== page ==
Pope

PapacypapalBishop of RomeSovereign of Vatican CityThe PopeRoman PontiffRomeSupreme PontiffPope of RomeHoly Father
The pope (papa from πάππας pappas, "father"), also known as the supreme pontiff (pontifex maximus), is the bishop of Rome, leader of the worldwide Catholic Church, and head of state representing the Holy See.wikipedia
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Catholic Church

Roman CatholicCatholicRoman Catholic Church
The pope (papa from πάππας pappas, "father"), also known as the supreme pontiff (pontifex maximus), is the bishop of Rome, leader of the worldwide Catholic Church, and head of state representing the Holy See.
The church is headed by the Bishop of Rome, known as the pope.

Holy See

VaticanRomethe Vatican
The pope (papa from πάππας pappas, "father"), also known as the supreme pontiff (pontifex maximus), is the bishop of Rome, leader of the worldwide Catholic Church, and head of state representing the Holy See. While his office is called the papacy, the jurisdiction of the episcopal see is called the Holy See.
The Holy See (, ; Santa Sede ), also called the See of Rome, refers to the jurisdiction of the Bishop of Rome, known as the pope, which includes the apostolic episcopal see of the Diocese of Rome with universal ecclesiastical jurisdiction of the worldwide Catholic Church, as well as a sovereign entity of international law.

Apostolic Palace

VaticanVatican Palacethe Vatican
Since 1929, the pope has official residence in the Apostolic Palace in the Vatican City, the Holy See's city-state enclaved within Rome, Italy.
The Apostolic Palace (Palatium Apostolicum; Palazzo Apostolico) is the official residence of the pope, the head of the Catholic Church, located in Vatican City.

Diocese of Rome

RomeBishop of RomeChurch of Rome
The pope (papa from πάππας pappas, "father"), also known as the supreme pontiff (pontifex maximus), is the bishop of Rome, leader of the worldwide Catholic Church, and head of state representing the Holy See.
The Bishop of Rome or the Roman Bishop is the Pope, the Supreme Pontiff and leader of the Catholic Church.

Saint Peter

PeterSt. PeterSt Peter
The primacy of the bishop of Rome is largely derived from his role as the apostolic successor to Saint Peter, to whom primacy was conferred by Jesus, giving him the Keys of Heaven and the powers of "binding and loosing", naming him as the "rock" upon which the church would be built.
He is traditionally counted as the first Bishop of Romeor popeand also by Eastern Christian tradition as the first Patriarch of Antioch.

Vatican City

VaticanVatican City Statethe Vatican
Since 1929, the pope has official residence in the Apostolic Palace in the Vatican City, the Holy See's city-state enclaved within Rome, Italy. It is the Holy See that is the sovereign entity by international law headquartered in the distinctively independent Vatican City State, established by the Lateran Treaty in 1929 between Italy and the Holy See to ensure its temporal, diplomatic, and spiritual independence.
The Vatican City is an ecclesiastical or sacerdotal-monarchical state (a type of theocracy) ruled by the pope who is the bishop of Rome and head of the Catholic Church.

Temporal power of the Holy See

temporal powerTemporal power (papal)temporal
It is the Holy See that is the sovereign entity by international law headquartered in the distinctively independent Vatican City State, established by the Lateran Treaty in 1929 between Italy and the Holy See to ensure its temporal, diplomatic, and spiritual independence.
The temporal power or jurisdiction of the Holy See designates the political and secular influence of the Holy See, that is jurisdiction of the pope of the Catholic Church, as distinguished from spiritual and pastoral activity.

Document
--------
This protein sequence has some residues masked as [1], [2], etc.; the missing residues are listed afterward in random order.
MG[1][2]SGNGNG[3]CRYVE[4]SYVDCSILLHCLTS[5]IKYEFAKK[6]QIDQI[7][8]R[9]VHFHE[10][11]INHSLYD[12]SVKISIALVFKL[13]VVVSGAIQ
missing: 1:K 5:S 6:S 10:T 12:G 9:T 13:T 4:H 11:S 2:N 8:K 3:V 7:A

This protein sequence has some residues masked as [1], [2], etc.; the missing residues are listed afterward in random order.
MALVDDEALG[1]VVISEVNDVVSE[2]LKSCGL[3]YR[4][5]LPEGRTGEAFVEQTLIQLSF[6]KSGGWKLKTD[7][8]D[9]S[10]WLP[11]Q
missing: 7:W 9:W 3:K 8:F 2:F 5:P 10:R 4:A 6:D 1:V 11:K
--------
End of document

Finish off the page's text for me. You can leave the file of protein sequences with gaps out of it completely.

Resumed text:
Papal infallibility

ex cathedradogmatic definitioninfallible
By contrast, papal claims of spiritual authority have been increasingly firmly expressed over time, culminating in 1870 with the proclamation of the dogma of papal infallibility for rare occasions when the pope speaks ex cathedra—literally "from the chair (of Saint Peter)"—to issue a formal definition of faith or morals.
Papal infallibility is a dogma of the Catholic Church that states that, in virtue of the promise of Jesus to Peter, the Pope is preserved from the possibility of error "when, in the exercise of his office as shepherd and teacher of all Christians, in virtue of his supreme apostolic authority, he defines a doctrine concerning faith or morals to be held by the whole Church."

Ecumenism

ecumenicalinterdenominationalecumenical movement
Currently, in addition to the expansion of the Christian faith and doctrine, the popes are involved in ecumenism and interfaith dialogue, charitable work, and the defense of human rights.
For example, the Catholic Church is a single church, or communion, comprising 24 distinct self-governing particular churches in full communion with the bishop of Rome (the largest being the Latin Church, commonly called "Roman Catholic").

Monarch

kingSovereignkings
In the Middle Ages, they played a role of secular importance in Western Europe, often acting as arbitrators between Christian monarchs.
Modern examples include the Yang di-Pertuan Agong of Malaysia, who is appointed by the Conference of Rulers every five years or after the king's death, and the pope of the Roman Catholic Church, who serves as sovereign of the Vatican City State and is elected to a life term by the College of Cardinals.

Christianity

ChristianChristiansChristian faith
In the early centuries of Christianity, this title was applied, especially in the east, to all bishops and other senior clergy, and later became reserved in the west to the Bishop of Rome, a reservation made official only in the 11th century.
The Church of the East split after the Council of Ephesus (431) and Oriental Orthodoxy split after the Council of Chalcedon (451) over differences in Christology, while the Eastern Orthodox Church and the Catholic Church separated in the East–West Schism (1054), especially over the authority of the bishop of Rome.

Keys of Heaven

keys of the kingdom of heavenkeyscrossed keys
The primacy of the bishop of Rome is largely derived from his role as the apostolic successor to Saint Peter, to whom primacy was conferred by Jesus, giving him the Keys of Heaven and the powers of "binding and loosing", naming him as the "rock" upon which the church would be built.